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on academic honesty

I'm marking at the moment (essays & dissertations) and also (when I need a break) reading James Lang's book On Course: a week-by-week guide to your first semester of college teaching. (Yes, I know I've been teaching for yonks, but I know there's always something new for me to learn & also it's nice to look at possible resources that I can recommend to others.) Today I read his chapter for week 9, Academic Honesty.

Now, marking first-year essays for a class of 200 takes rather a long time, not least because the tutor & I tend to write reasonably extensive commentaries on each one. We've already given feedback to the whole class on what you could regard as 'general' issues: following formatting rules, remembering to cite & reference properly, reminding them that the marking rubric is provided for a reason (sigh!)... This is easy to do because the same things tend to crop up each year, even though we take care to work through them in tutorials well ahead of submission date. But the students still need to know what's good, & what's not, about the content of their work; hence the individual comments.

However, it used to take us longer to mark, because as well as the outright marking we'd also be checking for evidence of plagiarism - that is, when someone presents the words and ideas of others as their own. It's often not that hard to pick up (clues like changes in word pattern, accuracy of grammar or punctuation, or even changes in font, for goodness' sake!), but we were then having to tediously google each suspect phrase in an attempt to confirm or deny our suspicions before raising them with the students concerned. And believe me, that takes time! Up to 30 minutes, for a particularly questionable piece of work.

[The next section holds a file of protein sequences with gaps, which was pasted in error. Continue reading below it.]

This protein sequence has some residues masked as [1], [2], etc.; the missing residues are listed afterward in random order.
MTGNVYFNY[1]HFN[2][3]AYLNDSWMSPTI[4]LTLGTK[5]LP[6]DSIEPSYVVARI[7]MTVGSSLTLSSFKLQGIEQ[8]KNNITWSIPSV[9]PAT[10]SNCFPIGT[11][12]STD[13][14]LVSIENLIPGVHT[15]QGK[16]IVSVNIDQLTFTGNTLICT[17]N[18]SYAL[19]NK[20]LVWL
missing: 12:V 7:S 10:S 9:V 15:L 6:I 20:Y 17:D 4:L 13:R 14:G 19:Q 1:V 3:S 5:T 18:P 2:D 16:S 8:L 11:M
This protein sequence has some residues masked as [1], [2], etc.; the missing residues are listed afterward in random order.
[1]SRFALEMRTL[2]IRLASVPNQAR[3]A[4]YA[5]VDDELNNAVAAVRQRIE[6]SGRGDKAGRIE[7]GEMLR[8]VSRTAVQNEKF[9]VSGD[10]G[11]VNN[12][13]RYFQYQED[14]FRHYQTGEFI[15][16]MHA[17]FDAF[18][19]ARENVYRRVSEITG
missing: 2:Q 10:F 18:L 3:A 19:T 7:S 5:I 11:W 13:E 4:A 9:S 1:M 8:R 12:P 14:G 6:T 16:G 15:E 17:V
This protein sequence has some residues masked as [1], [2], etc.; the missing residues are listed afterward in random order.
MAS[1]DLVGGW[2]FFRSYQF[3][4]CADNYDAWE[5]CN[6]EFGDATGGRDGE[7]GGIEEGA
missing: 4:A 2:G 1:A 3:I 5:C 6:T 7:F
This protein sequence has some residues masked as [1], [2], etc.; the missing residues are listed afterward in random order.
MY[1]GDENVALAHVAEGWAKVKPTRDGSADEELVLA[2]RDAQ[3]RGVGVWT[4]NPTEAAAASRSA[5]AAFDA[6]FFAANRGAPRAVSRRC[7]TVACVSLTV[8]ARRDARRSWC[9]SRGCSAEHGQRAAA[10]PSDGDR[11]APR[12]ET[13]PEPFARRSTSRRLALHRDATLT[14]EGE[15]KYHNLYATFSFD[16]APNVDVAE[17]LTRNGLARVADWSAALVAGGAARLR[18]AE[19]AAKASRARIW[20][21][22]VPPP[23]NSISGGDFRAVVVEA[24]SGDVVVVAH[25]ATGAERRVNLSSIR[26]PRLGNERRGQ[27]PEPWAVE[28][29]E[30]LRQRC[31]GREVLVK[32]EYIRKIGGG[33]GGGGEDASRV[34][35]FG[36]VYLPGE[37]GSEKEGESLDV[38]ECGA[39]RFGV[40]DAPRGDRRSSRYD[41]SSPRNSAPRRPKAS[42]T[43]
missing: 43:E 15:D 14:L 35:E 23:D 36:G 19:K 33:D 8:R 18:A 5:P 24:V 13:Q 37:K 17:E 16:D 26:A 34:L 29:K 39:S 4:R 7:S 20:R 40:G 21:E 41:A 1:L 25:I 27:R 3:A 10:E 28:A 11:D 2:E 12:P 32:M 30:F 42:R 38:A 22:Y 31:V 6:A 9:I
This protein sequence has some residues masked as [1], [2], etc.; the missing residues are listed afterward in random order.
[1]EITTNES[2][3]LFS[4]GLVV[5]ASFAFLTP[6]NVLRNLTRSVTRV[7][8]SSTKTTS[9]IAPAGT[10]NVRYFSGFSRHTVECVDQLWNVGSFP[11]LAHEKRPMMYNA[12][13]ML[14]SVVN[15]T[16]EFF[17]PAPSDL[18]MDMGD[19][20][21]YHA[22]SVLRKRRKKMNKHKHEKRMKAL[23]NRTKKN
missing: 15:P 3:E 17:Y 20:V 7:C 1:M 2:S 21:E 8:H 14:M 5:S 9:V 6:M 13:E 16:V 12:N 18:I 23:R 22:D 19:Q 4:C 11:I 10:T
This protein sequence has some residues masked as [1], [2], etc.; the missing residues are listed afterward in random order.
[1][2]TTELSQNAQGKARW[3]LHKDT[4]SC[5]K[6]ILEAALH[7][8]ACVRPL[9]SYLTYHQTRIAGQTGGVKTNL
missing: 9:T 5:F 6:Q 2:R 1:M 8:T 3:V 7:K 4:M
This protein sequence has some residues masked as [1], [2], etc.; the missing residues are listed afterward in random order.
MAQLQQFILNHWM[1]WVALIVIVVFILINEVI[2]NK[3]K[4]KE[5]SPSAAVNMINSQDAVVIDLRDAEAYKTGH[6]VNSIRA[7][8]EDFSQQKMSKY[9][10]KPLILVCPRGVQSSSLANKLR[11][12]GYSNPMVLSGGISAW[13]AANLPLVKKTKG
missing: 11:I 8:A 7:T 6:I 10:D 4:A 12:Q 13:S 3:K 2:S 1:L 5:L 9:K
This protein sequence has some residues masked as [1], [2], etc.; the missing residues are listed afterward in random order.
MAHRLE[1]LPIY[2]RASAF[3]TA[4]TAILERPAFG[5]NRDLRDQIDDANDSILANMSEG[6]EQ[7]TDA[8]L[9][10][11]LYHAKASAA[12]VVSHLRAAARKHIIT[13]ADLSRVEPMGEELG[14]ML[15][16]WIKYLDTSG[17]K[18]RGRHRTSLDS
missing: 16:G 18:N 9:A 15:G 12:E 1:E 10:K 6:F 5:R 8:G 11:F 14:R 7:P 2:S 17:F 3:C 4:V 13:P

What's changed? Many things. First up, we use TurnItIn & electronic submission of essays. More as a teaching tool than a punitive one: the system generates a 'similarity' report that highlights phrases, sentences, or (regrettably) whole paragraphs that are not original but can be traced to a journal article, book chapter, or work previously submitted by another student. So we can sit down with a student & go through the report with them, & talk about what's happened before making a call on whether it needs to be Taken Further. But I've also got some TII reports with all identifying details removed, that we can use in tuts at the start of the semester as the basis of discussions about what academic honesty is, & why it's important. (It does seem to work, too - before we made the decision to use TII, between 10 & 20% of those first-year essays would show evidence of plagiarism, & in about 5% it would be on a seriously grand scale. These days - well, this year it would be about 5% all up - but the confounding factor there is of course that we've made a conscious effort to formalise a lot of other processes as well.)

And I do believe it's really, really important to have that discussion with students. It's all very well to stand up the front of a lecture class & say, 'academic honesty, blah blah blah,' before moving on to that day's 'real' business, but it's highly unlikely that many students will take much out of that. Too often, I think, teaching staff can assume that the students will pick all this up by osmosis, and  it just doesn't happen that way.They need to talk about it, to fit the concept in to their existing framework of ideas about the purpose & function of their studies.